Our trip to Jayapura is colored with village life. We visited island after island of the kindest and most gentle people we have met. A surprise, as at first glance the Papuans dark skin, curly mops and incredibly strong bodies cut an intimidating figure. Wherever we sailed, we were greeted by a dugout with cries pointing to the best anchorage and assurances that it “ Dis ini aman” (Here is safe). Our days were filled with laughter.
Here are a few glimpses of some of the incredibly humble, happy and gentle Papuans we met along the way.
Our days in Kapung Warosa were filled with a steady stream of visitors. Children are the same wherever you go, and they all managed to find small scratches to get plasters.
Incredibly poor, most of the children were running around in 4th and 5th hand clothes, if at all and often gender was difficult to decipher with baby boys wearing pink frills. Max and Nadine’s baby clothes were much needed and greatly appreciated!
Max & Nadine are our lovely previous crew from Germany who brought a huge Maori suitcase all the way from Europe of donated childrens clothes that we’ve steadily been distributing for the last few months – it’s been a fantastic idea – wherever we go and one child gets some clothes, steadily all the children are brought out for a treat too – seeing these children wearing nice clothes is a real pleasure.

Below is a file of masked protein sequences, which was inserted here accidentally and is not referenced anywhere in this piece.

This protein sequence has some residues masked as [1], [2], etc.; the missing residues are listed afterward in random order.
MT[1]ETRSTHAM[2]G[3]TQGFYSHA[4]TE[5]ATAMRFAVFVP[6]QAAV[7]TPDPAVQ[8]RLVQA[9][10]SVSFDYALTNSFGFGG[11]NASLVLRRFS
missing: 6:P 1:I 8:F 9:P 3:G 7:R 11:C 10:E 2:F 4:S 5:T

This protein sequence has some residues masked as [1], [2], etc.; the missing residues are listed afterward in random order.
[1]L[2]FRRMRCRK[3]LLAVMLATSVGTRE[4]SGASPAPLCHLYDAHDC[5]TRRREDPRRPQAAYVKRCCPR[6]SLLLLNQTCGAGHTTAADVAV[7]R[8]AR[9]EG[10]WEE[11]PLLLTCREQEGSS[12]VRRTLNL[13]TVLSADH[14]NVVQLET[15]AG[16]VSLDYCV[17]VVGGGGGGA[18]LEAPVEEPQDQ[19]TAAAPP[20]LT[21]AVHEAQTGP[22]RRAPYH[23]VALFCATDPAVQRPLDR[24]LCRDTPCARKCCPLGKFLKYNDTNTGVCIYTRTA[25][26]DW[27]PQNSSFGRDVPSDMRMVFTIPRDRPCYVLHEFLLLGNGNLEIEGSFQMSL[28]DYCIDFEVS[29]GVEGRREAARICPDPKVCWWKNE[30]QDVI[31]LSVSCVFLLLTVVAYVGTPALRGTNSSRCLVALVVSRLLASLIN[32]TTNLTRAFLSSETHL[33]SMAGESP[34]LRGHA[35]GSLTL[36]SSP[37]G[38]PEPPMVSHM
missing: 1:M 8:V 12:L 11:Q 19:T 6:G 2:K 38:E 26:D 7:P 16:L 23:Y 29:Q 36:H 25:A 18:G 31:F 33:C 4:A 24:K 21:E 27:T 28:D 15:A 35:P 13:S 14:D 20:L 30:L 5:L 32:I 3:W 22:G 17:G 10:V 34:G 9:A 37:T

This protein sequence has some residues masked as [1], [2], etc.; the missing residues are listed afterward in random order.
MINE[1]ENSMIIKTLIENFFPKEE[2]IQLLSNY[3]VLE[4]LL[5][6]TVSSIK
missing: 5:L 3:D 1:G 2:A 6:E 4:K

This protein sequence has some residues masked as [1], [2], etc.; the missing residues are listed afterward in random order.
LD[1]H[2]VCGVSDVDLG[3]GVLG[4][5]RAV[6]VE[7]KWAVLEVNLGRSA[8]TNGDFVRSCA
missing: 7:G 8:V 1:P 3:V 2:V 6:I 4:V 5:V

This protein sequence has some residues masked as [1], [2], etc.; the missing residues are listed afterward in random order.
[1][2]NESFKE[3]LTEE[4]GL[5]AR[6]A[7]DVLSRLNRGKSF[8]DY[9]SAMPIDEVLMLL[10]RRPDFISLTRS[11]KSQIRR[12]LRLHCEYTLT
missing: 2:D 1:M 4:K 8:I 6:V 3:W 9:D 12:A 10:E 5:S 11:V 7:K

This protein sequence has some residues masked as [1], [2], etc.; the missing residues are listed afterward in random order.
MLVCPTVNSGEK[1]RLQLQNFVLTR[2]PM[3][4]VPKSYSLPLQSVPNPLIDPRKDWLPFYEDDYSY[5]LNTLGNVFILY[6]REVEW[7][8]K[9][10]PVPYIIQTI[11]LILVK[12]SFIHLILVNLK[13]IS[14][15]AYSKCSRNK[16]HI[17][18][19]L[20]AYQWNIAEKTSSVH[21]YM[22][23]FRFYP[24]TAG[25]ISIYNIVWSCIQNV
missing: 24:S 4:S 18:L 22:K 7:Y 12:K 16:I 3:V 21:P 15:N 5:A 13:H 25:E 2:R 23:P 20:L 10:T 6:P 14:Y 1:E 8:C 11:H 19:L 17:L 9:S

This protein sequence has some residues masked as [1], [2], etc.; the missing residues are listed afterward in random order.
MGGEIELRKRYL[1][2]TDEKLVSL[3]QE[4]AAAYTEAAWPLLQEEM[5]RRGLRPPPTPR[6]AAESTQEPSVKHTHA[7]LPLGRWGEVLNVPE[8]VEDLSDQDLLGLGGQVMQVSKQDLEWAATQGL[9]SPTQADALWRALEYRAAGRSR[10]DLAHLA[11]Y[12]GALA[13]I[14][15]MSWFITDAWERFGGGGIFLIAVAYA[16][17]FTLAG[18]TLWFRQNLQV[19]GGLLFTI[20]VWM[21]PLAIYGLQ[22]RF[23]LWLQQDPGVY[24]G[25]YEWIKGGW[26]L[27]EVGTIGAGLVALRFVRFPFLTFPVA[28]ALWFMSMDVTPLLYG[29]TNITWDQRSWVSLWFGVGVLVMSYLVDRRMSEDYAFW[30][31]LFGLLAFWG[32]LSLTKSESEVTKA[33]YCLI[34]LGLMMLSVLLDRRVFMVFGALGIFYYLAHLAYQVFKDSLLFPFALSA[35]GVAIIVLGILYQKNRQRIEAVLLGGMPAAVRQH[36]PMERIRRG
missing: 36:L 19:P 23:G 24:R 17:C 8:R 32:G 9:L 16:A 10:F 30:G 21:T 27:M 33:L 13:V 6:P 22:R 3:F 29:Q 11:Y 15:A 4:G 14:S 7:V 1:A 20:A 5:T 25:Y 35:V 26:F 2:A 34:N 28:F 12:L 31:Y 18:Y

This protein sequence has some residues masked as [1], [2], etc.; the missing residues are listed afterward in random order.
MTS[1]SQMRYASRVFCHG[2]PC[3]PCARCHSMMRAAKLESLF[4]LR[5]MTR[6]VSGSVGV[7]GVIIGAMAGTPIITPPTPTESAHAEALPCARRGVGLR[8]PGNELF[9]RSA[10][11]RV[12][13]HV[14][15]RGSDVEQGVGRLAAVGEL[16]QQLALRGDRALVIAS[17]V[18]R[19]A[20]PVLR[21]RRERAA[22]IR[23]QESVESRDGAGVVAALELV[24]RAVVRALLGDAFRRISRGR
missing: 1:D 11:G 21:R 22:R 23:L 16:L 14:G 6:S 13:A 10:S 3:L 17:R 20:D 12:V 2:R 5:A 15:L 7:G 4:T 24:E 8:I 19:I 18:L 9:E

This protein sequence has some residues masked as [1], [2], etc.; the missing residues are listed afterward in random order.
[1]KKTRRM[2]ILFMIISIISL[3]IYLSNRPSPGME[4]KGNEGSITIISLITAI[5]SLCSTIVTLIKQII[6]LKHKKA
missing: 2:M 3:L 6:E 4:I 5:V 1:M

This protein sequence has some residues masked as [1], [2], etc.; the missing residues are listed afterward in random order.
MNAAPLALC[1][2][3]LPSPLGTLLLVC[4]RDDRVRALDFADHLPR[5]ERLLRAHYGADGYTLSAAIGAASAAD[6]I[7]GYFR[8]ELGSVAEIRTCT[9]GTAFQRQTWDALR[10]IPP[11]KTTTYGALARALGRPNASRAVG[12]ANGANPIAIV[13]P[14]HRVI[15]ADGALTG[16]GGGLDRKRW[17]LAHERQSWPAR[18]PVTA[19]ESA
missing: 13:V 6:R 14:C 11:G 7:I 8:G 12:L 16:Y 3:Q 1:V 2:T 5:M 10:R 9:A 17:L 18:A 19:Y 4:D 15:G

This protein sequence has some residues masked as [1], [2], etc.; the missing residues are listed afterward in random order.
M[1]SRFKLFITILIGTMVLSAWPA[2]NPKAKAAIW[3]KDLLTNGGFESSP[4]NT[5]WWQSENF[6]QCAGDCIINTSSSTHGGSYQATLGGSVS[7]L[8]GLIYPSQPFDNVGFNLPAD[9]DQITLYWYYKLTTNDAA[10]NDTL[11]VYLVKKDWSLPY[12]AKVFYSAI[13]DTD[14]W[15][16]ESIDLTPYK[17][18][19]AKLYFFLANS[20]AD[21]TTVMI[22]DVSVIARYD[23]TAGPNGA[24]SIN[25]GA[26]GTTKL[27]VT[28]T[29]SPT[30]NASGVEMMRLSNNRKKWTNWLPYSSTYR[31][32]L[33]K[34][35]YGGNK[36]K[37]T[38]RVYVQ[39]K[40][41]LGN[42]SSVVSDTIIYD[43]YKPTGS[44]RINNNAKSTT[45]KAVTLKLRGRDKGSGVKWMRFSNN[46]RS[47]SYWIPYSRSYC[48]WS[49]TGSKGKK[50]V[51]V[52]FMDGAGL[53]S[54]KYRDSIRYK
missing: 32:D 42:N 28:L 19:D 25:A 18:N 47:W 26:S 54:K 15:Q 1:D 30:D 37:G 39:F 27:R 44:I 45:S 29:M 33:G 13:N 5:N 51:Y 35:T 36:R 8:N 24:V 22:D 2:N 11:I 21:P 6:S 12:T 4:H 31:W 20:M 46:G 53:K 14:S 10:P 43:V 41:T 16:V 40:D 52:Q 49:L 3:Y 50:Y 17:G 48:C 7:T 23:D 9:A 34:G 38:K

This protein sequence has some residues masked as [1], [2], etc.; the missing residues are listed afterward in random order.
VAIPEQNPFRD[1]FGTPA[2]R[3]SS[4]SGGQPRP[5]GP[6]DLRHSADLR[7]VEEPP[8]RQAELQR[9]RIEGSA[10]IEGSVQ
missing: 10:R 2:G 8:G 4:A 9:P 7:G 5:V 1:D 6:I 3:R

One of my favourites was P. Wakde where we were befriended by Macolod, we were all taken in by his gentle manner and tales of the islands history. A colourful history too as we discovered when Macolod and his friend Victoria kindly showed us around the island. We found Japanese gun boats riddled with bullet holes. An old overgrown runway used by both the Japanese and then the allies during the war. They even had a single dog tag from an American soldier. The island has plenty of bird life and even spotted cous cous.
We managed to discover WWII wrecks around the island with the help of drawings in the sand. Unfortunately visibility was poor due to recent rain and even waiting the squall to clear didn’t help so we’ve marked the waypoints and saved these for next time!
Saying farewell to Wakde and Macolod was particularly sad. It marks the completion of a great passage we’ve shared with Jean, and brings closer the end of our West Papuan adventure… I hope we come back this way again and see our newfound friends. On the bright side, at least we a travelling on Thyme and not the well loaded Perentis ferry!
Here's a map of our route over West Papua. I think waiting to later in the season (November being the NW transition) has paid off as we've experienced much better weather and less unfavourable current than normal. Let's hope it stays that way for our journey into PNG.